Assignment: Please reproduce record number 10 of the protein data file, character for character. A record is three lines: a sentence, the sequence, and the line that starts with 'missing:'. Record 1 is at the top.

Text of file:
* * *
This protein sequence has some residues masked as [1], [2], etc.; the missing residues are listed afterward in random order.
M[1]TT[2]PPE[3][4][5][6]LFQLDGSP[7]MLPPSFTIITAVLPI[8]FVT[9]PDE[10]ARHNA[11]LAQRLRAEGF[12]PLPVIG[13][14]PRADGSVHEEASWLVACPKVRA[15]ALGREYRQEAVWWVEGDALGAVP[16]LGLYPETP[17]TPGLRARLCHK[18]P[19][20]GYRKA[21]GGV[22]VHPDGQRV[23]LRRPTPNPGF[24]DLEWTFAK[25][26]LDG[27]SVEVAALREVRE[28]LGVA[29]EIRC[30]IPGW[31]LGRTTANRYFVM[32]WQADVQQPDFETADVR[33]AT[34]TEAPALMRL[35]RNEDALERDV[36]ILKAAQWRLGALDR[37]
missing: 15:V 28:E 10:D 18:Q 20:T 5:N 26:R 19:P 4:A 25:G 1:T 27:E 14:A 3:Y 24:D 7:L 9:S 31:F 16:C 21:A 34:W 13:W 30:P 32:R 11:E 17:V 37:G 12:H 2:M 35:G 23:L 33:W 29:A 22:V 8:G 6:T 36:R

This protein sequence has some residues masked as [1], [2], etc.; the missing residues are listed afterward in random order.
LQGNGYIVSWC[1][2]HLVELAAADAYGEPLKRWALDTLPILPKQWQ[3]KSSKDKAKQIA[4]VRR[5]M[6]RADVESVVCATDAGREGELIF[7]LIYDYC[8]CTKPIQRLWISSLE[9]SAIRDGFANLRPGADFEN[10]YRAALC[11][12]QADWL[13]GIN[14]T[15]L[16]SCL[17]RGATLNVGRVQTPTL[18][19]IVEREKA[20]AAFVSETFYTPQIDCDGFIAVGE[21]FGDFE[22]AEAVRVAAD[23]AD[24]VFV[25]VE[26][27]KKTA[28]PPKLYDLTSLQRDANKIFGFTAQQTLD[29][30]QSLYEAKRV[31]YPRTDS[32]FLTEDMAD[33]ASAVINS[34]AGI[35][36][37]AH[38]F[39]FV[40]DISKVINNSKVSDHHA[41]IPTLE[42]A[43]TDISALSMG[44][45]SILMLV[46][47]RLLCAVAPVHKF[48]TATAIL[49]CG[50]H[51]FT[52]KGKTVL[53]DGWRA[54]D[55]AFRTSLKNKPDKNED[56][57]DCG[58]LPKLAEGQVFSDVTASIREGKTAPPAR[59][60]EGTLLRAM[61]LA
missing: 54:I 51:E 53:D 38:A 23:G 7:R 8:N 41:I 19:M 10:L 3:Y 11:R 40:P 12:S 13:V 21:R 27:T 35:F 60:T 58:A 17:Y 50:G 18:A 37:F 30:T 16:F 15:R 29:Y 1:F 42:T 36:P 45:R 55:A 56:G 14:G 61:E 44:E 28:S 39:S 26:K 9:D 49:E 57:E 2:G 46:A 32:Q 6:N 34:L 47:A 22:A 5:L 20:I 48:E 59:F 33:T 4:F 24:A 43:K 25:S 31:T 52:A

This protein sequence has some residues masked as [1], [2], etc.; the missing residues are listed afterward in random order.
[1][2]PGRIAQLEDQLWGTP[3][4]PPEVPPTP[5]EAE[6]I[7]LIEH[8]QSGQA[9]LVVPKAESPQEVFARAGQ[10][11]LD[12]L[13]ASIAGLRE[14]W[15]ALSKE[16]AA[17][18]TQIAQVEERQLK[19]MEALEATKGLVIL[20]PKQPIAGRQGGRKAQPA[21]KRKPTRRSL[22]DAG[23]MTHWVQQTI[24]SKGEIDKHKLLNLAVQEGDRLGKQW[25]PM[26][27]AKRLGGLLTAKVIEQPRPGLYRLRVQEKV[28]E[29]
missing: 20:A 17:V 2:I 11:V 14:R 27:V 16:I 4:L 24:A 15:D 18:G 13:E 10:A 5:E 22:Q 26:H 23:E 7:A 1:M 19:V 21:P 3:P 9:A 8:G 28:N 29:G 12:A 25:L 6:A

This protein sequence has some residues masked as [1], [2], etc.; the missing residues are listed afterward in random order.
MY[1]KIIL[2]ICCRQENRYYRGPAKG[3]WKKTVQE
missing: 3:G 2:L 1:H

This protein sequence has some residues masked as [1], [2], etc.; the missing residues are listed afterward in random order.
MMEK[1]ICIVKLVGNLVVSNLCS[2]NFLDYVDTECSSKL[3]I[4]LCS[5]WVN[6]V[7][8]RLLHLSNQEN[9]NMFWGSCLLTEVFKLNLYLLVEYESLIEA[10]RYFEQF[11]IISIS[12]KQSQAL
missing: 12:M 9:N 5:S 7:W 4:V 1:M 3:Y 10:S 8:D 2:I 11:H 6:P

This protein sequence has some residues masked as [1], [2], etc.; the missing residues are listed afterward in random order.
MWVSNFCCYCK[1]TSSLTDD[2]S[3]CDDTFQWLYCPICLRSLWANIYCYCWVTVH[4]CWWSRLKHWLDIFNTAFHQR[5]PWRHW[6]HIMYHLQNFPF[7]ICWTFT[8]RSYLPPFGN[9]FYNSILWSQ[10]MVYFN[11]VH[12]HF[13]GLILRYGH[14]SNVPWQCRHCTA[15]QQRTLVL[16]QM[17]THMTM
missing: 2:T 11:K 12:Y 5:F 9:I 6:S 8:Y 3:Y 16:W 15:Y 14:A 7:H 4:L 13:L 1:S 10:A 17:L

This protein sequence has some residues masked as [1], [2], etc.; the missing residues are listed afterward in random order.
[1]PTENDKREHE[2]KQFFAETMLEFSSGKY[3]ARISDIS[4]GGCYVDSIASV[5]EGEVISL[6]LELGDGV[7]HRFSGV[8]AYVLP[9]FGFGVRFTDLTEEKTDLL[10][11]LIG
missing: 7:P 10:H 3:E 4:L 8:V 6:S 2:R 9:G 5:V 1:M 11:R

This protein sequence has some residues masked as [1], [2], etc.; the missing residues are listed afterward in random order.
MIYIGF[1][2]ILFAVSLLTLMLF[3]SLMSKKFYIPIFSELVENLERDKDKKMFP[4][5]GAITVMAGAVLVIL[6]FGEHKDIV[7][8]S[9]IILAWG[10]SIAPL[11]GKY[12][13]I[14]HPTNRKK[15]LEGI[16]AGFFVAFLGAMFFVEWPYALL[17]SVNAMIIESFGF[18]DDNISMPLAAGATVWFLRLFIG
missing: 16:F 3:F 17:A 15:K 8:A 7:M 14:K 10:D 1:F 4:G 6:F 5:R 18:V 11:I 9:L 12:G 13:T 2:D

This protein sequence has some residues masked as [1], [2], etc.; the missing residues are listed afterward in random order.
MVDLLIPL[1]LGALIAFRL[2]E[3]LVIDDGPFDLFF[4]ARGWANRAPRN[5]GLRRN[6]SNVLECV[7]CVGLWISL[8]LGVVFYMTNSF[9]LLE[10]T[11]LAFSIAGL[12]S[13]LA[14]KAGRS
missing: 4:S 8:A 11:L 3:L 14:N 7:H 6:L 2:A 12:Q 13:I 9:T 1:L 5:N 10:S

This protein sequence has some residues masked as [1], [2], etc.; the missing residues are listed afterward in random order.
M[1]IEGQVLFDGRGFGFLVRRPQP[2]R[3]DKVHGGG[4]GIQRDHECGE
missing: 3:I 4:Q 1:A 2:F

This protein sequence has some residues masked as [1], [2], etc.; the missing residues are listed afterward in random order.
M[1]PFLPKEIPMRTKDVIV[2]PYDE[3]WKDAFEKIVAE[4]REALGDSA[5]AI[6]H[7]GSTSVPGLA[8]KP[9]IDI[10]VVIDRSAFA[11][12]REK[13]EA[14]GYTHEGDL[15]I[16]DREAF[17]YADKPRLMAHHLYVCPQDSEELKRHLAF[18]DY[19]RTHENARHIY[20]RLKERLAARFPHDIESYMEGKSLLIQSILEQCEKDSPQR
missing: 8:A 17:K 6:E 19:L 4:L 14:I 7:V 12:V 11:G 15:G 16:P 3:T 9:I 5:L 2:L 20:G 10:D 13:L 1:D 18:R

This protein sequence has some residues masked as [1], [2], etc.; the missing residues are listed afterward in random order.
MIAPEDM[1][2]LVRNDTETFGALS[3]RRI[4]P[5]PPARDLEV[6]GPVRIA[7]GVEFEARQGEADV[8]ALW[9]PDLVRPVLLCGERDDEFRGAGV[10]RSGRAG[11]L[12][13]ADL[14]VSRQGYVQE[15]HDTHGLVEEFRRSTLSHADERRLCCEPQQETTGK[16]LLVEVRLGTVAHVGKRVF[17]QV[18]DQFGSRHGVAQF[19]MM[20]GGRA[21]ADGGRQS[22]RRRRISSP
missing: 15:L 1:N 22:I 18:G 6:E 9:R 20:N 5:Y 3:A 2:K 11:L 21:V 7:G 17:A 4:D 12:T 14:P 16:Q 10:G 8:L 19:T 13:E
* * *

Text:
This protein sequence has some residues masked as [1], [2], etc.; the missing residues are listed afterward in random order.
M[1]IEGQVLFDGRGFGFLVRRPQP[2]R[3]DKVHGGG[4]GIQRDHECGE
missing: 3:I 4:Q 1:A 2:F